Nurses perceptions about their behavioural counselling for HIV/AIDS, STIs and TB in eThekwini Municipality clinics KwAZulu-Natal, South Africa
Background: HIV and AIDS, sexually transmitted infections (STIs) and tuberculosis (TB) are common co-infections in South Africa, and constitute major public health problems. Nurses have frequent contact with HIV positive and TB co-infected patients, their counselling behaviour being influenced by knowledge about counselling as well as their beliefs, attitudes and perceptions about barriers to counselling.
Purpose: The purpose of the survey was to assess the knowledge, attitude and beliefs of nurses about behavioural counselling for HIV and AIDS, STIs and TB (HAST) in three areas of the eThekwini Municipality.
Results: This was a quantitative descriptive cross sectional study, with stratified sampling being used to select 87 nurses from 24 PHC facilities who completed self-administered questionnaires. The most significant factors associated with the knowledge, attitude and beliefs of nurses about counselling behaviour were their age and level of education. Nurses were well informed about counselling behaviour (mean scores 4.1/5). However, the potential barriers to implementing effective counselling behaviour included their negative perceptions about counselling in HAST.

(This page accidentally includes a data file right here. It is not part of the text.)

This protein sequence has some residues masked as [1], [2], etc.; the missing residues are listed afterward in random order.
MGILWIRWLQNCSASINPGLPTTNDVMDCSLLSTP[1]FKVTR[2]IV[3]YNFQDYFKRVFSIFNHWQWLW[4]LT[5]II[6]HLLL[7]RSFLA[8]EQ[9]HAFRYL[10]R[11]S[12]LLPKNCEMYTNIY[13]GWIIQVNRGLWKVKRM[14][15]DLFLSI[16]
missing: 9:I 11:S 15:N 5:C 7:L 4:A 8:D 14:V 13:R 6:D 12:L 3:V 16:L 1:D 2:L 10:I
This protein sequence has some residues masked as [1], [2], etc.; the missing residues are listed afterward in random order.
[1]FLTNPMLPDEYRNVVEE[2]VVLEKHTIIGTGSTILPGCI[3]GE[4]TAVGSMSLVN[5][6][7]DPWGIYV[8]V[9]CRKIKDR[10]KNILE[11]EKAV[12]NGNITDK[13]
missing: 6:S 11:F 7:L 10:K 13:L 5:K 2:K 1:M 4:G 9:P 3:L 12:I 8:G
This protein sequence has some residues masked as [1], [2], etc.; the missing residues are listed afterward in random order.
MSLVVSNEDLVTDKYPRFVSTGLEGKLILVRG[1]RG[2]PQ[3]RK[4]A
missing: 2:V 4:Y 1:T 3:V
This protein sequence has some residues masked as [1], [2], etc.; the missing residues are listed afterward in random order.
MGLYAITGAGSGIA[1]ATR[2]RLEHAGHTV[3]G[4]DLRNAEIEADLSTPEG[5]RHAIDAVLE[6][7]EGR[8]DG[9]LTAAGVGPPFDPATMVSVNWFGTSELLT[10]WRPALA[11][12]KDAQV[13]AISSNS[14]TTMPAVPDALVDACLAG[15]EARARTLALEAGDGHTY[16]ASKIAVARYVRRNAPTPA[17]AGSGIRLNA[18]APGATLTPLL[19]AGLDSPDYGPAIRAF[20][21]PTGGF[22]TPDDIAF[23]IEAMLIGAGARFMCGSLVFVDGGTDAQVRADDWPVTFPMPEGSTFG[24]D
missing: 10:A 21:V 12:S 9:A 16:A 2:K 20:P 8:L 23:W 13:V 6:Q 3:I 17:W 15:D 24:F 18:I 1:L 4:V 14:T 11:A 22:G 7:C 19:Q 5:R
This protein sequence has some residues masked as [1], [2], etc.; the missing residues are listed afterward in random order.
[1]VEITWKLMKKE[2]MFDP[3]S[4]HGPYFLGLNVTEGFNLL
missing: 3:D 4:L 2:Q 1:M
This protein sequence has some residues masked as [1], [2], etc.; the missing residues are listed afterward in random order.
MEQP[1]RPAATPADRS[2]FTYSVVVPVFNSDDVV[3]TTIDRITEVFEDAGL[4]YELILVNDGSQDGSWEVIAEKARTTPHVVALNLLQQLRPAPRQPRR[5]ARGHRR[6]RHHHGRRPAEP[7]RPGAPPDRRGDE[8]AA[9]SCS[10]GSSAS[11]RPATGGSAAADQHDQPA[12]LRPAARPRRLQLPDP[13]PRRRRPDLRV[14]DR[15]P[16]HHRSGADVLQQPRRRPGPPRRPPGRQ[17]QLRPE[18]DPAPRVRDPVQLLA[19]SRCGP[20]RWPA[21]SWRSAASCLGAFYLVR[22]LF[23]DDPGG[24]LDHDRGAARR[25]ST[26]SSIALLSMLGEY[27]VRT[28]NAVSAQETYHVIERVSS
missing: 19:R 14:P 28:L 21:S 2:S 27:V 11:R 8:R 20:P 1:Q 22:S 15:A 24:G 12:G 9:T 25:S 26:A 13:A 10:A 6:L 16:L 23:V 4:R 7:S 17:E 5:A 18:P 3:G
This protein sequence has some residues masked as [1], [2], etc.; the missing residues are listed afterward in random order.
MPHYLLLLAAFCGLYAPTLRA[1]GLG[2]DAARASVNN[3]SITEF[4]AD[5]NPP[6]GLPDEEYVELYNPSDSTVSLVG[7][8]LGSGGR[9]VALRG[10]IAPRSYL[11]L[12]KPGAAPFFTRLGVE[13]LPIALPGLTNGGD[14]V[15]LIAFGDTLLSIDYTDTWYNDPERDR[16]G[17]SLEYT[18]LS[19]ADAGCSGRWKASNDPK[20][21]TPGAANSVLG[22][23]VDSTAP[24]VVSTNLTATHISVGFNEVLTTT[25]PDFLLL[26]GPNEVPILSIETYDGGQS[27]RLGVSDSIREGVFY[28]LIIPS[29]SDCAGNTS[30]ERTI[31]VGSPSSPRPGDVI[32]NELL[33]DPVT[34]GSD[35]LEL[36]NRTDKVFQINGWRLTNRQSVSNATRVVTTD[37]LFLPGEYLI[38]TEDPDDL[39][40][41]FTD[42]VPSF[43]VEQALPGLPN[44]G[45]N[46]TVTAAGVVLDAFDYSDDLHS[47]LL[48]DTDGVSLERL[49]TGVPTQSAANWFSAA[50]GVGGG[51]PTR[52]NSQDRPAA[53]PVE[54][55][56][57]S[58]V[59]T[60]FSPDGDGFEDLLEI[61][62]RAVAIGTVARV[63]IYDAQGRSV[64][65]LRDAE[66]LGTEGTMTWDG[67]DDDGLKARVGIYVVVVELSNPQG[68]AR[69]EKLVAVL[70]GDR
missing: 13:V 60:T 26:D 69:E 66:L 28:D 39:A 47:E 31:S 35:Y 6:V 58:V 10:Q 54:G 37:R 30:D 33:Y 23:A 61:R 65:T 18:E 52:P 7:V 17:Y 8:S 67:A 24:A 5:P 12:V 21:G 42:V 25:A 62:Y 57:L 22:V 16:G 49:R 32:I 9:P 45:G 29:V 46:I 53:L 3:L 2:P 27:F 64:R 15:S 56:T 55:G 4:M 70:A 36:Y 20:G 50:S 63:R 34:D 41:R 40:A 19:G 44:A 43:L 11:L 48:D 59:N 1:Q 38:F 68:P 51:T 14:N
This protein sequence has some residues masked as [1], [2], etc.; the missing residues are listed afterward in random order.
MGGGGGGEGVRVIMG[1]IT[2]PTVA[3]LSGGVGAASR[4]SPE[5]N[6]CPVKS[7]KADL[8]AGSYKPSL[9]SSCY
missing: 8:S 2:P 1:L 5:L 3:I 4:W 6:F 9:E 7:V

Conclusion: There is an urgent need for further studies to explore barriers to counselling behaviour and how these can be addressed by the nurses and their managers.
Keywords: Counselling behaviour, HCT, PICT, HIV, STIs & TB
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